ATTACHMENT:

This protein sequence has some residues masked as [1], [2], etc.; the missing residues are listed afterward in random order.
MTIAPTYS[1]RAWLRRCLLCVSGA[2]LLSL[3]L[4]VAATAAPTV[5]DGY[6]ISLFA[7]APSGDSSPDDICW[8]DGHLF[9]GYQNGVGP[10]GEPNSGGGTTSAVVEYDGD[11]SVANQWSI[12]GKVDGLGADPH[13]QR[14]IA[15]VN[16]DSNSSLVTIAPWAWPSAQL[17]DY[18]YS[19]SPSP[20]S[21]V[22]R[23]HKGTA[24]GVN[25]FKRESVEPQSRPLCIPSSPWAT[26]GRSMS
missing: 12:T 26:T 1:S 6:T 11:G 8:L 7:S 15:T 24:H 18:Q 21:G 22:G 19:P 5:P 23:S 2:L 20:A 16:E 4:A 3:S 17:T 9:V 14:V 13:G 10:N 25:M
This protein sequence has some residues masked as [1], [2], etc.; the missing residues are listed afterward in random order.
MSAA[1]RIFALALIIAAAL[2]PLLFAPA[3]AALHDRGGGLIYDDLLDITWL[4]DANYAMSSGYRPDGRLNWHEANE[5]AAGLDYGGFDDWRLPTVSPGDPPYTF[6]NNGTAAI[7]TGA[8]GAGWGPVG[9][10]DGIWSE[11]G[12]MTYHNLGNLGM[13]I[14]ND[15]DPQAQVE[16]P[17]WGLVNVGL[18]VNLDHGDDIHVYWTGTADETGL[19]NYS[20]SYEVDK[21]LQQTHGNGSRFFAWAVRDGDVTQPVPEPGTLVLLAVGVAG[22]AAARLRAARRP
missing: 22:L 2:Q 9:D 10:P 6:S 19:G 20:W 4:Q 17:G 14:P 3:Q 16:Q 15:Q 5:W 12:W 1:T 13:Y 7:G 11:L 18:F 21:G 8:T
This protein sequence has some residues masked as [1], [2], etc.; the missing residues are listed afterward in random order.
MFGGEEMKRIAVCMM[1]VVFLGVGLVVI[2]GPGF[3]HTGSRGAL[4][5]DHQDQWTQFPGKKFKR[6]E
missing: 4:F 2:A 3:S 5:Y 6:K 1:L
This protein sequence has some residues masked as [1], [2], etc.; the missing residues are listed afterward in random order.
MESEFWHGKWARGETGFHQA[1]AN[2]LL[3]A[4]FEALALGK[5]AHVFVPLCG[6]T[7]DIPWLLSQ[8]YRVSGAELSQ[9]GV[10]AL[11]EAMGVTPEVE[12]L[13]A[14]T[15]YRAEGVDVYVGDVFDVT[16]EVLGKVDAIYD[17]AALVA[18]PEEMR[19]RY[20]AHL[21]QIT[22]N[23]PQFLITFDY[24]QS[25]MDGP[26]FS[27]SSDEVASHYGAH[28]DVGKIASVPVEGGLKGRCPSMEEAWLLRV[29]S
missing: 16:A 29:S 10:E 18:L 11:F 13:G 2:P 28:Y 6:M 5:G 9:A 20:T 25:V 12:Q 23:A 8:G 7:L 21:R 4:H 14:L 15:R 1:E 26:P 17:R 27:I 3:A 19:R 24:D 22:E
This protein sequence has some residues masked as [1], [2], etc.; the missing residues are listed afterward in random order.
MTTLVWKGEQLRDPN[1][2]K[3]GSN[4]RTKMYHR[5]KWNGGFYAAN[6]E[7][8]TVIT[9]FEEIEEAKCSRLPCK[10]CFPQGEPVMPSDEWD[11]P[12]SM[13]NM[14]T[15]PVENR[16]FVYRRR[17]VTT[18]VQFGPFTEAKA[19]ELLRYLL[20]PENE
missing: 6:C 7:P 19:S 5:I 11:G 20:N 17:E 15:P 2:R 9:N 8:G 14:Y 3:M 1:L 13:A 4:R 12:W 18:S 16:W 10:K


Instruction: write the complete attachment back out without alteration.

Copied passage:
This protein sequence has some residues masked as [1], [2], etc.; the missing residues are listed afterward in random order.
MTIAPTYS[1]RAWLRRCLLCVSGA[2]LLSL[3]L[4]VAATAAPTV[5]DGY[6]ISLFA[7]APSGDSSPDDICW[8]DGHLF[9]GYQNGVGP[10]GEPNSGGGTTSAVVEYDGD[11]SVANQWSI[12]GKVDGLGADPH[13]QR[14]IA[15]VN[16]DSNSSLVTIAPWAWPSAQL[17]DY[18]YS[19]SPSP[20]S[21]V[22]R[23]HKGTA[24]GVN[25]FKRESVEPQSRPLCIPSSPWAT[26]GRSMS
missing: 12:T 26:T 1:S 6:T 11:G 8:L 7:S 15:T 24:H 18:Q 21:G 22:G 19:P 5:P 23:S 2:L 20:A 16:E 4:A 3:S 17:T 9:V 14:V 13:G 10:N 25:M
This protein sequence has some residues masked as [1], [2], etc.; the missing residues are listed afterward in random order.
MSAA[1]RIFALALIIAAAL[2]PLLFAPA[3]AALHDRGGGLIYDDLLDITWL[4]DANYAMSSGYRPDGRLNWHEANE[5]AAGLDYGGFDDWRLPTVSPGDPPYTF[6]NNGTAAI[7]TGA[8]GAGWGPVG[9][10]DGIWSE[11]G[12]MTYHNLGNLGM[13]I[14]ND[15]DPQAQVE[16]P[17]WGLVNVGL[18]VNLDHGDDIHVYWTGTADETGL[19]NYS[20]SYEVDK[21]LQQTHGNGSRFFAWAVRDGDVTQPVPEPGTLVLLAVGVAG[22]AAARLRAARRP
missing: 22:L 2:Q 9:D 10:P 6:S 19:G 20:W 4:Q 17:G 14:P 3:Q 16:Q 15:Q 5:W 12:W 1:T 13:Y 7:G 11:L 18:F 21:G 8:T
This protein sequence has some residues masked as [1], [2], etc.; the missing residues are listed afterward in random order.
MFGGEEMKRIAVCMM[1]VVFLGVGLVVI[2]GPGF[3]HTGSRGAL[4][5]DHQDQWTQFPGKKFKR[6]E
missing: 4:F 2:A 3:S 5:Y 6:K 1:L
This protein sequence has some residues masked as [1], [2], etc.; the missing residues are listed afterward in random order.
MESEFWHGKWARGETGFHQA[1]AN[2]LL[3]A[4]FEALALGK[5]AHVFVPLCG[6]T[7]DIPWLLSQ[8]YRVSGAELSQ[9]GV[10]AL[11]EAMGVTPEVE[12]L[13]A[14]T[15]YRAEGVDVYVGDVFDVT[16]EVLGKVDAIYD[17]AALVA[18]PEEMR[19]RY[20]AHL[21]QIT[22]N[23]PQFLITFDY[24]QS[25]MDGP[26]FS[27]SSDEVASHYGAH[28]DVGKIASVPVEGGLKGRCPSMEEAWLLRV[29]S
missing: 16:A 29:S 10:E 18:L 11:F 13:G 2:P 28:Y 6:M 5:G 9:A 20:T 25:V 12:Q 23:A 8:G 7:L 21:R 4:H 14:L 15:R 1:E 26:P 17:R 27:I 3:A 19:R 24:D 22:E
This protein sequence has some residues masked as [1], [2], etc.; the missing residues are listed afterward in random order.
MTTLVWKGEQLRDPN[1][2]K[3]GSN[4]RTKMYHR[5]KWNGGFYAAN[6]E[7][8]TVIT[9]FEEIEEAKCSRLPCK[10]CFPQGEPVMPSDEWD[11]P[12]SM[13]NM[14]T[15]PVENR[16]FVYRRR[17]VTT[18]VQFGPFTEAKA[19]ELLRYLL[20]PENE
missing: 6:C 7:P 19:S 5:I 11:G 20:N 17:E 15:P 2:R 9:N 8:G 14:Y 3:M 1:L 13:A 4:R 12:W 18:S 16:W 10:K